What didn’t I wear? We had no idea what it was going to be like in that cold, and no frame of reference. I ended up not getting changed for five days because once I had found my outfit that worked there was no point. I wore four layers on my legs – compression tights, base layer tights, winter running tights and salopettes and four layers on my top – compression, base layer, fleece layer, puff layer and sometimes windproof on top. On my feet I wore Altra Lone Peak shoes, two sizes too big to cope with the extra socks and Kahtoola Spikes (that look like something you might find at Torture Garden) on my feet for traction. At night I would put a one-piece over the top of my entire outfit, a North Face down jacket on top of that and then get into my four season sleeping bag with a huge wolf fur over me. And still we were cold! The temperatures dropped to between -47 and -50 at night and the tents have holes in the top of them to allow the smoke from the fire to get out. The natives helped us all they could to stay warm – we called them the ‘fire fairies’ – coming in at night to put wood on the burners every couple of hours, but we still had to watch ourselves. It made sleeping very difficult, which isn’t great when you are on your feet for at 6-9 hours a day running. Also, if you like showering or being clean this most definitely isn’t for you. Turns out wet wipes and toothpaste are hard to defrost.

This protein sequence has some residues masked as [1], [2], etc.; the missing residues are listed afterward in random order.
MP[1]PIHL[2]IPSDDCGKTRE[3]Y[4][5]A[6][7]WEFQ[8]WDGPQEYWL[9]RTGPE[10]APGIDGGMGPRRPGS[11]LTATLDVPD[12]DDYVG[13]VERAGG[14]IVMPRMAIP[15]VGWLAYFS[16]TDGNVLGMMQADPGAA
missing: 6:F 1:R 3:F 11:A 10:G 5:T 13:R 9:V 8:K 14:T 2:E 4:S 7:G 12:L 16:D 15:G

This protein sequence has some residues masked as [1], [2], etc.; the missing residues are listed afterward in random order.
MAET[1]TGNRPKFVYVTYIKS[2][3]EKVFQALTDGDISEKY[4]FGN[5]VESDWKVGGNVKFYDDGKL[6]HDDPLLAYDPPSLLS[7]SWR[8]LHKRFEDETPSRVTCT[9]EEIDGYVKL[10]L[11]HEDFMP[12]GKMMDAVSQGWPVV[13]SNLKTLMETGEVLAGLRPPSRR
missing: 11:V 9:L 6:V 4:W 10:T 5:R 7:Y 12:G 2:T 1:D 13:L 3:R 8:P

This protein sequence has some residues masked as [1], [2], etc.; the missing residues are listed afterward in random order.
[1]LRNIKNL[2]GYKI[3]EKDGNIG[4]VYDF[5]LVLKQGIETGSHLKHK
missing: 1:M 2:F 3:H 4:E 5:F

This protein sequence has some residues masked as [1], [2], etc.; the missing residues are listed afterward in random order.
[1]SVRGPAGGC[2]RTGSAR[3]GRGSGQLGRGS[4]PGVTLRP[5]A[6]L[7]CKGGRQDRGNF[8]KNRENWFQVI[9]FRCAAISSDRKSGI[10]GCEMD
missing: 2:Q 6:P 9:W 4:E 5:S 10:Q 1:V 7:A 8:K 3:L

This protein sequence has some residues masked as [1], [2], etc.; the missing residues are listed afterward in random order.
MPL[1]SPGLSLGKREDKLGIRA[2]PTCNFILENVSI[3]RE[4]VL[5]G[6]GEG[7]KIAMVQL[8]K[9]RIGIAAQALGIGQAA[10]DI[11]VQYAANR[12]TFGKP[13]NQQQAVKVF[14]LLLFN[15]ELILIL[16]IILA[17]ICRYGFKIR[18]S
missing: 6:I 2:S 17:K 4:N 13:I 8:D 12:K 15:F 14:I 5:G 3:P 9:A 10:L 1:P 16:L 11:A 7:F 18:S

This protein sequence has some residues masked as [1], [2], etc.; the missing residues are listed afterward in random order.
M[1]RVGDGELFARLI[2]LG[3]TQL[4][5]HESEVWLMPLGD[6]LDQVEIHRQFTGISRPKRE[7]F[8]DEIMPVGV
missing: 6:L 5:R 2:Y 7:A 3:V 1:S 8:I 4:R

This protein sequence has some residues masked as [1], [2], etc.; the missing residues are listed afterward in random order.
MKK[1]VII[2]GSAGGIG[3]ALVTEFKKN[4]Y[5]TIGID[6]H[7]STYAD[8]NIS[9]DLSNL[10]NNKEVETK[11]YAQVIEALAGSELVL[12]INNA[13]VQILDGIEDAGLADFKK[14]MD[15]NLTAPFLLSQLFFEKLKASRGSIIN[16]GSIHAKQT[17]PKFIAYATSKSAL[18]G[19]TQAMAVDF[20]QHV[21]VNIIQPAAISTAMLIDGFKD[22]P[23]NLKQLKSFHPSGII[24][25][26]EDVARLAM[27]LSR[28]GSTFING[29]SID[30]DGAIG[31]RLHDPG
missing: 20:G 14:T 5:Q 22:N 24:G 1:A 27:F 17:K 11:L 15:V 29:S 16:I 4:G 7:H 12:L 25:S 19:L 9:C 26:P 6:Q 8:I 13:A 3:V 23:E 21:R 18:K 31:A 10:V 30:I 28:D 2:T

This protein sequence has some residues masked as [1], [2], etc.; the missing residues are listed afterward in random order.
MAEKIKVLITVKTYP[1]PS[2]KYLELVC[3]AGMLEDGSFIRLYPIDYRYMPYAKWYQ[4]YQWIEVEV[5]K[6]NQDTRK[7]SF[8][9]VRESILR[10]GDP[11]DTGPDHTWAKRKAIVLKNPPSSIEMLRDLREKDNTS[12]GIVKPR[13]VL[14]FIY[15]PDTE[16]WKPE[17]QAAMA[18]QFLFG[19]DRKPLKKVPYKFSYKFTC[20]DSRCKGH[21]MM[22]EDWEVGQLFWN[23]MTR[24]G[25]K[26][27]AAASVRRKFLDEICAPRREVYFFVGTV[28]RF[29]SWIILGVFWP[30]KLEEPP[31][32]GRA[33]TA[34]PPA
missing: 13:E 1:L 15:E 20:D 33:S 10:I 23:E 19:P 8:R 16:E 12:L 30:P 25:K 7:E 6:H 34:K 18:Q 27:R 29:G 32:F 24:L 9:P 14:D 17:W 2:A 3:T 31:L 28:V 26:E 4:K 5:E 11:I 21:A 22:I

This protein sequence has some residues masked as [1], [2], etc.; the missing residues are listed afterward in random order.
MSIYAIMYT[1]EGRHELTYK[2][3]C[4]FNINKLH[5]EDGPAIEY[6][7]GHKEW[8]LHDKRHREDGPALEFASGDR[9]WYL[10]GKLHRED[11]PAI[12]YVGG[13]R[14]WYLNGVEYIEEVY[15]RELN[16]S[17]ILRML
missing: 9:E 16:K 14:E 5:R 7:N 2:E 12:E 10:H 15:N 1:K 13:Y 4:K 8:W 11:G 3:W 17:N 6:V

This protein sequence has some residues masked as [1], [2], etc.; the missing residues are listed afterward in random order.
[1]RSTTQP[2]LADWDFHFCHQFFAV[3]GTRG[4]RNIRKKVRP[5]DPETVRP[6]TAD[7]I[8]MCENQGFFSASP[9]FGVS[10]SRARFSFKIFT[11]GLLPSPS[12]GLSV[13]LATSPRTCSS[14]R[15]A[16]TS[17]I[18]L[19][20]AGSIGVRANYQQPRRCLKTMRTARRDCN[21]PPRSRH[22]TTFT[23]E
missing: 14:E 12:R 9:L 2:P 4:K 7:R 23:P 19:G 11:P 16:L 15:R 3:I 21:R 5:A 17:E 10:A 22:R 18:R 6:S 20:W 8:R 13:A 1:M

Did the ice crack at all?
It cracked all day, every day. We could see it and hear it constantly. The lake is completely stunning, but deadly at the same time. It is 85 miles long and 25 miles wide. It’s 243 meters deep and the ice on top is around 70cm thick. There is water moving underneath it, and that causes it to expand, crack and split. It was something we got used to – a lot like the sound of thunder – but when you hear a crack like lightning you know you’re in trouble. It’s about having respect for your environment and taking the necessary steps to ensure that you and your team are safe. I did have a huge crack appear under me when I was running but I kind of hopped over it and got on with my day! Even though I was running with other people, there were times when I would be totally alone – we all run at different paces – and those times were both terrifying and some of the most special in my running career. It’s an overwhelmingly beautiful place.
What was the best bit?